This monograph brings together Chila Kumari Burman’s work from about 1980 to 1995 with a thought provoking text by Dr Lynda Nead.
Chila Kumari Burman was among a handful of artists whose families had settled in postwar Britain and who emerged from art schools in the early ’80s. Faced with an art establishment unwilling to recognise the individual cultural practices of such artists beyond the stereotypes of ethnicity, Burman became part of a militant vanguard determined to gain their right to full participation in the nation’s cultural life on their own terms — meaning, amongst other things, self-representation and artistic credibility. Burman has consistently used her own image in an ever-expanding repertoire of provocative and active female identities, complementing her artwork with polemical texts, curating exhibitions and community art projects. Confrontational yet celebratory, Chila Kumari Burman’s work occupies an important position within issues of cultural identity, class and gender.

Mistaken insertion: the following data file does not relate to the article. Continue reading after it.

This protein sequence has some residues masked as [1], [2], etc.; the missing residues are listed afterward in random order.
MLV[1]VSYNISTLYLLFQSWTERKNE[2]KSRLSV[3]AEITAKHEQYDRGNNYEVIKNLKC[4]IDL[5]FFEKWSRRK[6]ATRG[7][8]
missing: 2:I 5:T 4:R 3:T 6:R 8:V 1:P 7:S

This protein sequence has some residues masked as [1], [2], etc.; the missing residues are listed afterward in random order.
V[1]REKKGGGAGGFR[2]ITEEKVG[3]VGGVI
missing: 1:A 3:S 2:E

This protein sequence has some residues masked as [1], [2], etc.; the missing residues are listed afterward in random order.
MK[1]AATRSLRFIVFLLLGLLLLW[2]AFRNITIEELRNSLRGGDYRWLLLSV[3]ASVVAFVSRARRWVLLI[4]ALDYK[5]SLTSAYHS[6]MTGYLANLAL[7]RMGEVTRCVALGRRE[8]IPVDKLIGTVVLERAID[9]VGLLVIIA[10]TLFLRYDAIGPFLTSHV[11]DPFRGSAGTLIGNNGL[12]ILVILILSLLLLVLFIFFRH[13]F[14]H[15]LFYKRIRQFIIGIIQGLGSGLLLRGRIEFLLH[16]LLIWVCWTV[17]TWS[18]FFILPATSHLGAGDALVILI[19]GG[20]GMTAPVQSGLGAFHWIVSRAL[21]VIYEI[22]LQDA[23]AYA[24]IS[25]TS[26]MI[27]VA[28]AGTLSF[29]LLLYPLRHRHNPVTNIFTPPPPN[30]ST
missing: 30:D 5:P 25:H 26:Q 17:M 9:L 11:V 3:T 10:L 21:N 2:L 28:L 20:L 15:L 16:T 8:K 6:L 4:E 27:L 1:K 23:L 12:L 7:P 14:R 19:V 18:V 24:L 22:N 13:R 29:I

Published in 1995
80pp with 25 colour and 34 b&w illus Paperback
ISBN 0 947753 07 9